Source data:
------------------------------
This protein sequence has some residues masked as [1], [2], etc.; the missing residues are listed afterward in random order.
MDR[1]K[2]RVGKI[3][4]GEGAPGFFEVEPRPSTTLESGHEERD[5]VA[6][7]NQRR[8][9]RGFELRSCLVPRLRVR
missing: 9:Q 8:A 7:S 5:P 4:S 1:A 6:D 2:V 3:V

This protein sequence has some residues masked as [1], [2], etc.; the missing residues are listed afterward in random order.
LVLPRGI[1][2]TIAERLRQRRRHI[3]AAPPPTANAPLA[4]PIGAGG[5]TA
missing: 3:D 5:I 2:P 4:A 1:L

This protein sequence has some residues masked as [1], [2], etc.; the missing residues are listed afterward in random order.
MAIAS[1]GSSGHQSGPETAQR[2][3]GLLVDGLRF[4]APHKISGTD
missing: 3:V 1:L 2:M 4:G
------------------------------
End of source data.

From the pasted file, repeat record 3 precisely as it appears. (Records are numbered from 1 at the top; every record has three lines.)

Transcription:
This protein sequence has some residues masked as [1], [2], etc.; the missing residues are listed afterward in random order.
MAIAS[1]GSSGHQSGPETAQR[2][3]GLLVDGLRF[4]APHKISGTD
missing: 3:V 1:L 2:M 4:G